They despise indeed the excellence of the athlete, because there is no harm in it; but royal excellence, because it is wont to do harm extensively, they so admire that they think that brave and warlike generals are placed in the assembly of the gods, and that there is no other way to immortality than by leading armies, devastating foreign (countries), destroying cities, overthrowing towns, (and) either slaughtering or enslaving free peoples. Truly, the more men they have afflicted, despoiled, (and) slain, the more noble and renowned do they think themselves; and, captured by the appearance of empty glory, they give the name of excellence to their crimes. Now I would rather that they should make gods for themselves from the slaughter of wild beasts than that they should approve of an immortality so bloody. If any one has slain a single man, he is regarded as contaminated and wicked, nor do they think it right that he should be admitted to this earthly dwelling of the gods. But he who has slaughtered endless thousands of men, deluged the fields with blood, (and) infected rivers (with it), is admitted not only to a temple, but even to heaven.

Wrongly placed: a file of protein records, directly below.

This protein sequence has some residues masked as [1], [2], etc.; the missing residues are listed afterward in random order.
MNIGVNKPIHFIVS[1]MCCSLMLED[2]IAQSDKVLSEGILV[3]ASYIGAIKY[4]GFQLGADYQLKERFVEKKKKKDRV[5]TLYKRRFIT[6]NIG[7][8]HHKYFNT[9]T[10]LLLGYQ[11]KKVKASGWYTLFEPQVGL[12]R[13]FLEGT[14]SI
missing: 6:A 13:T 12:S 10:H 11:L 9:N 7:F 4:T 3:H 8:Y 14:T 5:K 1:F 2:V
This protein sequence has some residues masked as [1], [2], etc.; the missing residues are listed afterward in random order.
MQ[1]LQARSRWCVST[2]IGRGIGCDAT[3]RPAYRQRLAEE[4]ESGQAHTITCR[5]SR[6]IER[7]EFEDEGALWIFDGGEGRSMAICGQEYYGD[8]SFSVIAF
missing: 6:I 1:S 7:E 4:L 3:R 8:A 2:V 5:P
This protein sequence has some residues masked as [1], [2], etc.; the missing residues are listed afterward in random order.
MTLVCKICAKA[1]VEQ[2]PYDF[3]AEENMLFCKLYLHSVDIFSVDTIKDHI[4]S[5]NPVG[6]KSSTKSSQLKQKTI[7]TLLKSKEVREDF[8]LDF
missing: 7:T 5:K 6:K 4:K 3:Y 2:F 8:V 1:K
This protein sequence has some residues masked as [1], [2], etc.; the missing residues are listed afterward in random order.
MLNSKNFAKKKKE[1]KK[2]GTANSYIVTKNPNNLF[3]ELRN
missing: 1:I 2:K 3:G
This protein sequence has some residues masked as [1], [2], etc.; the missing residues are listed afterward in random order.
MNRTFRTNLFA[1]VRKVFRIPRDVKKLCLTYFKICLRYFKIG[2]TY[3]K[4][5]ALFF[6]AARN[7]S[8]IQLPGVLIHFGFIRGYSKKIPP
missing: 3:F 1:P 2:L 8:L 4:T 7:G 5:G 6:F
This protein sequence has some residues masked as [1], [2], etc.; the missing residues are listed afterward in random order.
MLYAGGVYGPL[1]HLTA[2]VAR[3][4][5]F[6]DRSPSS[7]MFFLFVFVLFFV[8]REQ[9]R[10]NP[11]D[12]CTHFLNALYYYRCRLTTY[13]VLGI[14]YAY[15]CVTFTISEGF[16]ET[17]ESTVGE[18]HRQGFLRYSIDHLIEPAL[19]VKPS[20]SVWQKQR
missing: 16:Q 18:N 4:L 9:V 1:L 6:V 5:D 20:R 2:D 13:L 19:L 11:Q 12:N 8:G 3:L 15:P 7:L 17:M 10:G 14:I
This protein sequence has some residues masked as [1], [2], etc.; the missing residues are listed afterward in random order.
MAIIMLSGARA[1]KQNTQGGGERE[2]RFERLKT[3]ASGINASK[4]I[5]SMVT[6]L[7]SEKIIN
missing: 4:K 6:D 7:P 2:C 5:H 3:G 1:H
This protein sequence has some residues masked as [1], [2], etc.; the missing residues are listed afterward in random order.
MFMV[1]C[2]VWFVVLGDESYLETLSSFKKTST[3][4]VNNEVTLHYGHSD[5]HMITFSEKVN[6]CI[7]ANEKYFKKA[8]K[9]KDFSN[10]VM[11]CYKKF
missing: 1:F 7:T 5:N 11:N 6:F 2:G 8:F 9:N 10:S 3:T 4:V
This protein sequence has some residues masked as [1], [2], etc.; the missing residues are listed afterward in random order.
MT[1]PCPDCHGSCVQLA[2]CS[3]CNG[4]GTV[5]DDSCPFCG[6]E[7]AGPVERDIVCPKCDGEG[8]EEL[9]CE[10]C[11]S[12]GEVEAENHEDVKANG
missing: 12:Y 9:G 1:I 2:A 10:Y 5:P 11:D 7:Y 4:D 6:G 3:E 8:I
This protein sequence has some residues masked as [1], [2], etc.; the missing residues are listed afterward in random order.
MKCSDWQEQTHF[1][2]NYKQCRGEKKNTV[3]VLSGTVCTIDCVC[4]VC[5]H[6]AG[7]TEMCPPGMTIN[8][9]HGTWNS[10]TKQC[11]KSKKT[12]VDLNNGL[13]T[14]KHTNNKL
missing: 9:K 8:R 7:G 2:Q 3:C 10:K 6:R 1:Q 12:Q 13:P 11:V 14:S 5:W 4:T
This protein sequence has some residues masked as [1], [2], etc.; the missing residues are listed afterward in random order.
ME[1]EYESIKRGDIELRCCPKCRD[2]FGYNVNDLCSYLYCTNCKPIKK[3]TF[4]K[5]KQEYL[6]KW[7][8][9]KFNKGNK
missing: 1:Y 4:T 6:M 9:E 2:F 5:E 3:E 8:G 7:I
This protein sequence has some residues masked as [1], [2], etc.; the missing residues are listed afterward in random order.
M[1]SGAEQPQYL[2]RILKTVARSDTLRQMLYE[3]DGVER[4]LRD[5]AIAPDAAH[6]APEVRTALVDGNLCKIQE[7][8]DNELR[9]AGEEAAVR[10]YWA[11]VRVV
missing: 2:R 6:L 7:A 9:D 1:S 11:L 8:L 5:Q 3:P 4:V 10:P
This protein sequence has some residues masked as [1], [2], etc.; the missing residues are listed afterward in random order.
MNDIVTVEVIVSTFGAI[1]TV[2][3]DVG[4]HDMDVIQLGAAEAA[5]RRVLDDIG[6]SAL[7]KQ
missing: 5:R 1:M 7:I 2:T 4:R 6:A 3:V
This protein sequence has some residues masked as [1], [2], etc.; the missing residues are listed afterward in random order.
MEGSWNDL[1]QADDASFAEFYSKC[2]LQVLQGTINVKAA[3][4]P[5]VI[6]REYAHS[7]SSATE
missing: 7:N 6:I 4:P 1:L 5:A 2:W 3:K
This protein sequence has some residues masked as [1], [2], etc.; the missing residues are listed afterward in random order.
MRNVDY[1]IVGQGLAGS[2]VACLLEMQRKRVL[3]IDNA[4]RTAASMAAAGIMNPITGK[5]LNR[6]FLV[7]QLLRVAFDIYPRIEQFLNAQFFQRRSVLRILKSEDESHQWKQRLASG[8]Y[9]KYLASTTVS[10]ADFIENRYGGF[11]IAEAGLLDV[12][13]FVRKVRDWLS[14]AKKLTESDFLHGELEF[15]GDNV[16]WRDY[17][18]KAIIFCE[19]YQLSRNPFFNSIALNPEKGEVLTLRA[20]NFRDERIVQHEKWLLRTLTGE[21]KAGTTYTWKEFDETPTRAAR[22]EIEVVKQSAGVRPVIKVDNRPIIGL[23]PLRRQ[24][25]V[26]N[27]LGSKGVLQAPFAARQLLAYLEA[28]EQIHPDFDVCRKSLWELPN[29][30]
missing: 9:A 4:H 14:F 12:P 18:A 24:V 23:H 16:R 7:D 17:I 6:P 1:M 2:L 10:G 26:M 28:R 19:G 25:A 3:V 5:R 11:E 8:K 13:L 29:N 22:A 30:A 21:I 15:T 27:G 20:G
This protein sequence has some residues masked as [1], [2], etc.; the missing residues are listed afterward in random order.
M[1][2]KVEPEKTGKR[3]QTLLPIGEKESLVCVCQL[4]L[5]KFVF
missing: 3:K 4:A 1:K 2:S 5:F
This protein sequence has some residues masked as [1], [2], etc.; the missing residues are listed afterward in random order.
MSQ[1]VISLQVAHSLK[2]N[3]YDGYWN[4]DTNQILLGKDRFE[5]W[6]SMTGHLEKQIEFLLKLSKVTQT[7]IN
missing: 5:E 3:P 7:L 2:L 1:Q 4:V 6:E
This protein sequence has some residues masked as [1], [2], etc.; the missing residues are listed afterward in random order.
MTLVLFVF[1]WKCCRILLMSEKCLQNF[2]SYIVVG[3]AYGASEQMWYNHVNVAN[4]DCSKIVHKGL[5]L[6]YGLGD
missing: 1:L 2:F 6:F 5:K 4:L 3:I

Writing before Lactantius, Cyprian early in the third century speaks of the idea that “homicide is a crime when individuals commit it, (but) it is called a virtue, when it is carried on publicly.”

And then there is the reply given to Alexander the Great by a captured pirate that was recounted by Augustine sixteen hundred years ago in his famous work, The City of God:

Indeed, that was an apt and true reply which was given to Alexander the Great by a pirate who had been seized. For when that king had asked the man what he meant by keeping hostile possession of the sea, he answered with bold pride, “What thou meanest by seizing the whole earth; but because I do it with a petty ship, I am called a robber, whilst thou who dost it with a great fleet art styled emperor.”

The celebrated Dutch humanist Erasmus addressed this idea as well in his work A Complaint of Peace: